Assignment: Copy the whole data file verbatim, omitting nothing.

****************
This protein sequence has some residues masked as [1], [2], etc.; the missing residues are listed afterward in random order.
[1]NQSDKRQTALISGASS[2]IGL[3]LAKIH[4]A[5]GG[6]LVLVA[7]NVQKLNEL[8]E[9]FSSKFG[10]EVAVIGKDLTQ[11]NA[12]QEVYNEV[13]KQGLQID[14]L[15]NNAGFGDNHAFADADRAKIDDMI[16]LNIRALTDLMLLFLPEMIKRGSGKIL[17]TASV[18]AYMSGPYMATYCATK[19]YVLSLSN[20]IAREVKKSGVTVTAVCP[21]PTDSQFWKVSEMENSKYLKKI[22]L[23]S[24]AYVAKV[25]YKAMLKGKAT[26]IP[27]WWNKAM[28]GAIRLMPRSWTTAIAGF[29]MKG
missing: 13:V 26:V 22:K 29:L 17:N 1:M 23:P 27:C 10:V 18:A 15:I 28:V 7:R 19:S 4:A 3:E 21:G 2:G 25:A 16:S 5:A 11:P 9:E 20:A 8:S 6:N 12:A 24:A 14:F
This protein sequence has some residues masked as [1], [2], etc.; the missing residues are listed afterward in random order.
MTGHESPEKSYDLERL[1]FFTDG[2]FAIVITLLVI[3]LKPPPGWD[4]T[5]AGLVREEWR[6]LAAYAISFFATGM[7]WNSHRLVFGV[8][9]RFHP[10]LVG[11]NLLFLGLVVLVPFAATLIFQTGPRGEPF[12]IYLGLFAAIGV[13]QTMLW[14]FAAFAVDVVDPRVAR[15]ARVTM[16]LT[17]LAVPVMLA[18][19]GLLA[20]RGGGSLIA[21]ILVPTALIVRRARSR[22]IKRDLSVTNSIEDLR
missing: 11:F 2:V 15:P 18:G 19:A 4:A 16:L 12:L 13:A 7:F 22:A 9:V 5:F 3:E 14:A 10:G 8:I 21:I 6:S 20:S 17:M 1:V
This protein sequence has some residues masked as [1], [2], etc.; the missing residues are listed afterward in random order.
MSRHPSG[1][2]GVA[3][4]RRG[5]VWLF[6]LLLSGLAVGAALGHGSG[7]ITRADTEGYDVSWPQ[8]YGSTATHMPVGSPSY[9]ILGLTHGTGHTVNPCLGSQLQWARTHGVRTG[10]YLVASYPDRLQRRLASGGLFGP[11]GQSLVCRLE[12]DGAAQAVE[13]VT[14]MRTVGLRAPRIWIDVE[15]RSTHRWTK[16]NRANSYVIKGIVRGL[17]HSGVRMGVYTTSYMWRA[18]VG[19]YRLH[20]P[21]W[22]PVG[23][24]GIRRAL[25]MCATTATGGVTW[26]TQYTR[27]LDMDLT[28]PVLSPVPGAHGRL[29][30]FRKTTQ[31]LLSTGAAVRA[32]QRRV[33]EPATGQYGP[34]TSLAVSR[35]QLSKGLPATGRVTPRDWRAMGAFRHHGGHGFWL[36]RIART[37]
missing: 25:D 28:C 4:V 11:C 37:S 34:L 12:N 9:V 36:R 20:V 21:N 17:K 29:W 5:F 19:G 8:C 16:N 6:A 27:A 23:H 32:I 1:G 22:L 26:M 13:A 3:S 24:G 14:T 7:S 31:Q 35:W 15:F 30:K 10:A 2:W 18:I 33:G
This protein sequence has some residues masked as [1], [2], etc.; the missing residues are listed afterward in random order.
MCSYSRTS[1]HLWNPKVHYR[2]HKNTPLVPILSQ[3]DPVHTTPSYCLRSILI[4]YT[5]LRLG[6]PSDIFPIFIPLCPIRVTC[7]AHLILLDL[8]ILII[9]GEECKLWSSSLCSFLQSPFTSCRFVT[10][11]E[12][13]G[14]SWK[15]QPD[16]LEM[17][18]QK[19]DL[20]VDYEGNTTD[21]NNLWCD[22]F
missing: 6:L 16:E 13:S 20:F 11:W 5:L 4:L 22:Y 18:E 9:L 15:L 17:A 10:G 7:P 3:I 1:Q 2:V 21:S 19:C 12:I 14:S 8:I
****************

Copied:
This protein sequence has some residues masked as [1], [2], etc.; the missing residues are listed afterward in random order.
[1]NQSDKRQTALISGASS[2]IGL[3]LAKIH[4]A[5]GG[6]LVLVA[7]NVQKLNEL[8]E[9]FSSKFG[10]EVAVIGKDLTQ[11]NA[12]QEVYNEV[13]KQGLQID[14]L[15]NNAGFGDNHAFADADRAKIDDMI[16]LNIRALTDLMLLFLPEMIKRGSGKIL[17]TASV[18]AYMSGPYMATYCATK[19]YVLSLSN[20]IAREVKKSGVTVTAVCP[21]PTDSQFWKVSEMENSKYLKKI[22]L[23]S[24]AYVAKV[25]YKAMLKGKAT[26]IP[27]WWNKAM[28]GAIRLMPRSWTTAIAGF[29]MKG
missing: 13:V 26:V 22:K 29:L 17:N 1:M 23:P 27:C 10:V 18:A 15:I 28:V 7:R 19:S 4:A 3:E 21:G 2:G 25:A 16:S 5:A 11:P 9:E 20:A 8:S 6:N 12:A 24:A 14:F
This protein sequence has some residues masked as [1], [2], etc.; the missing residues are listed afterward in random order.
MTGHESPEKSYDLERL[1]FFTDG[2]FAIVITLLVI[3]LKPPPGWD[4]T[5]AGLVREEWR[6]LAAYAISFFATGM[7]WNSHRLVFGV[8][9]RFHP[10]LVG[11]NLLFLGLVVLVPFAATLIFQTGPRGEPF[12]IYLGLFAAIGV[13]QTMLW[14]FAAFAVDVVDPRVAR[15]ARVTM[16]LT[17]LAVPVMLA[18][19]GLLA[20]RGGGSLIA[21]ILVPTALIVRRARSR[22]IKRDLSVTNSIEDLR
missing: 11:F 2:V 15:P 18:G 19:A 4:A 16:L 12:L 13:A 7:F 22:A 9:V 5:F 3:E 14:A 10:G 8:I 21:I 6:S 20:S 17:M 1:V
This protein sequence has some residues masked as [1], [2], etc.; the missing residues are listed afterward in random order.
MSRHPSG[1][2]GVA[3][4]RRG[5]VWLF[6]LLLSGLAVGAALGHGSG[7]ITRADTEGYDVSWPQ[8]YGSTATHMPVGSPSY[9]ILGLTHGTGHTVNPCLGSQLQWARTHGVRTG[10]YLVASYPDRLQRRLASGGLFGP[11]GQSLVCRLE[12]DGAAQAVE[13]VT[14]MRTVGLRAPRIWIDVE[15]RSTHRWTK[16]NRANSYVIKGIVRGL[17]HSGVRMGVYTTSYMWRA[18]VG[19]YRLH[20]P[21]W[22]PVG[23][24]GIRRAL[25]MCATTATGGVTW[26]TQYTR[27]LDMDLT[28]PVLSPVPGAHGRL[29][30]FRKTTQ[31]LLSTGAAVRA[32]QRRV[33]EPATGQYGP[34]TSLAVSR[35]QLSKGLPATGRVTPRDWRAMGAFRHHGGHGFWL[36]RIART[37]
missing: 25:D 28:C 4:V 11:C 37:S 34:L 12:N 9:V 36:R 20:V 21:N 17:K 29:W 5:F 19:G 8:C 16:N 6:A 27:A 23:H 32:I 1:G 22:L 26:M 13:A 3:S 24:G 14:T 7:S 31:Q 35:W 15:F 30:K 10:A 2:W 18:I 33:G
This protein sequence has some residues masked as [1], [2], etc.; the missing residues are listed afterward in random order.
MCSYSRTS[1]HLWNPKVHYR[2]HKNTPLVPILSQ[3]DPVHTTPSYCLRSILI[4]YT[5]LRLG[6]PSDIFPIFIPLCPIRVTC[7]AHLILLDL[8]ILII[9]GEECKLWSSSLCSFLQSPFTSCRFVT[10][11]E[12][13]G[14]SWK[15]QPD[16]LEM[17][18]QK[19]DL[20]VDYEGNTTD[21]NNLWCD[22]F
missing: 6:L 16:E 13:S 20:F 11:W 5:L 4:L 22:Y 18:E 9:L 15:L 17:A 10:G 7:P 3:I 1:Q 2:V 21:S 19:C 12:I 14:S 8:I